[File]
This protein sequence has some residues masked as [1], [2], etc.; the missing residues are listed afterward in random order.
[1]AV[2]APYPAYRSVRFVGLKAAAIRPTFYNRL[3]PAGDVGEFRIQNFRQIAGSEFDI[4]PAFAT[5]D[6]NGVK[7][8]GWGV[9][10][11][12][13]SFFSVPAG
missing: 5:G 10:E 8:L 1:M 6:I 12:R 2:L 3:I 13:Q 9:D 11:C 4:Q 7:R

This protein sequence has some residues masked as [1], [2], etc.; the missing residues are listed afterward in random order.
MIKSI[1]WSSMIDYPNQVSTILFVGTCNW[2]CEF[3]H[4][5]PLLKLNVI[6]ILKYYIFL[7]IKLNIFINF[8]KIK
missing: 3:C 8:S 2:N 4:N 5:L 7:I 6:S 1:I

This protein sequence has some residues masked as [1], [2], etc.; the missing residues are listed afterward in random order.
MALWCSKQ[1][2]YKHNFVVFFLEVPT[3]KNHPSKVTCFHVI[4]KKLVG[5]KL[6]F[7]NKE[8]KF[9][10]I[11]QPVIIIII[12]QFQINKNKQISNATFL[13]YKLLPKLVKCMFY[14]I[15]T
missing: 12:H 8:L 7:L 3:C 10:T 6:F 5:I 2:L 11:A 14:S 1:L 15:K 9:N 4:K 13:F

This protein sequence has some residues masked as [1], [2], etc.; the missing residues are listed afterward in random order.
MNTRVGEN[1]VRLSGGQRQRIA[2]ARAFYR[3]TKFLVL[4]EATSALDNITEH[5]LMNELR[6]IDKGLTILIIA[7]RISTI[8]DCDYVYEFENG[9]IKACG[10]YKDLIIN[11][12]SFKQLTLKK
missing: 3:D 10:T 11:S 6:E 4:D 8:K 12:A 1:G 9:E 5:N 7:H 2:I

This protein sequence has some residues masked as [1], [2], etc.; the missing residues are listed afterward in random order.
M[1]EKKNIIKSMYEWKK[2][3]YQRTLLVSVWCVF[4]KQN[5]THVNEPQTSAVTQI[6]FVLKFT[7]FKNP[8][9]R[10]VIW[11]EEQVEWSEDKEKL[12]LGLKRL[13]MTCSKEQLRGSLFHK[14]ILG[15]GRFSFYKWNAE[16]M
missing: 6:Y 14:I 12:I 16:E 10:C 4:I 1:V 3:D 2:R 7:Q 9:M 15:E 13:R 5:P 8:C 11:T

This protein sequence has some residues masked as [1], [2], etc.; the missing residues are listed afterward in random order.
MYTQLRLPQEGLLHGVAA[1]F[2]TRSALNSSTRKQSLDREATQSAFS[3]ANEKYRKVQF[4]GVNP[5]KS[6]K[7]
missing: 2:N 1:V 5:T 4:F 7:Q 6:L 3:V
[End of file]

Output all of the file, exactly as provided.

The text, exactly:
This protein sequence has some residues masked as [1], [2], etc.; the missing residues are listed afterward in random order.
[1]AV[2]APYPAYRSVRFVGLKAAAIRPTFYNRL[3]PAGDVGEFRIQNFRQIAGSEFDI[4]PAFAT[5]D[6]NGVK[7][8]GWGV[9][10][11][12][13]SFFSVPAG
missing: 5:G 10:E 8:L 1:M 6:I 12:R 2:L 3:I 13:Q 9:D 11:C 4:Q 7:R

This protein sequence has some residues masked as [1], [2], etc.; the missing residues are listed afterward in random order.
MIKSI[1]WSSMIDYPNQVSTILFVGTCNW[2]CEF[3]H[4][5]PLLKLNVI[6]ILKYYIFL[7]IKLNIFINF[8]KIK
missing: 3:C 8:S 2:N 4:N 5:L 7:I 6:S 1:I

This protein sequence has some residues masked as [1], [2], etc.; the missing residues are listed afterward in random order.
MALWCSKQ[1][2]YKHNFVVFFLEVPT[3]KNHPSKVTCFHVI[4]KKLVG[5]KL[6]F[7]NKE[8]KF[9][10]I[11]QPVIIIII[12]QFQINKNKQISNATFL[13]YKLLPKLVKCMFY[14]I[15]T
missing: 12:H 8:L 7:L 3:C 10:T 6:F 5:I 2:L 11:A 14:S 1:L 15:K 9:N 4:K 13:F

This protein sequence has some residues masked as [1], [2], etc.; the missing residues are listed afterward in random order.
MNTRVGEN[1]VRLSGGQRQRIA[2]ARAFYR[3]TKFLVL[4]EATSALDNITEH[5]LMNELR[6]IDKGLTILIIA[7]RISTI[8]DCDYVYEFENG[9]IKACG[10]YKDLIIN[11][12]SFKQLTLKK
missing: 3:D 10:T 11:S 6:E 4:D 8:K 12:A 1:G 9:E 5:N 7:H 2:I

This protein sequence has some residues masked as [1], [2], etc.; the missing residues are listed afterward in random order.
M[1]EKKNIIKSMYEWKK[2][3]YQRTLLVSVWCVF[4]KQN[5]THVNEPQTSAVTQI[6]FVLKFT[7]FKNP[8][9]R[10]VIW[11]EEQVEWSEDKEKL[12]LGLKRL[13]MTCSKEQLRGSLFHK[14]ILG[15]GRFSFYKWNAE[16]M
missing: 6:Y 14:I 12:I 16:E 10:C 4:I 1:V 3:D 2:R 7:Q 9:M 15:E 13:R 5:P 8:C 11:T

This protein sequence has some residues masked as [1], [2], etc.; the missing residues are listed afterward in random order.
MYTQLRLPQEGLLHGVAA[1]F[2]TRSALNSSTRKQSLDREATQSAFS[3]ANEKYRKVQF[4]GVNP[5]KS[6]K[7]
missing: 2:N 1:V 5:T 4:F 7:Q 6:L 3:V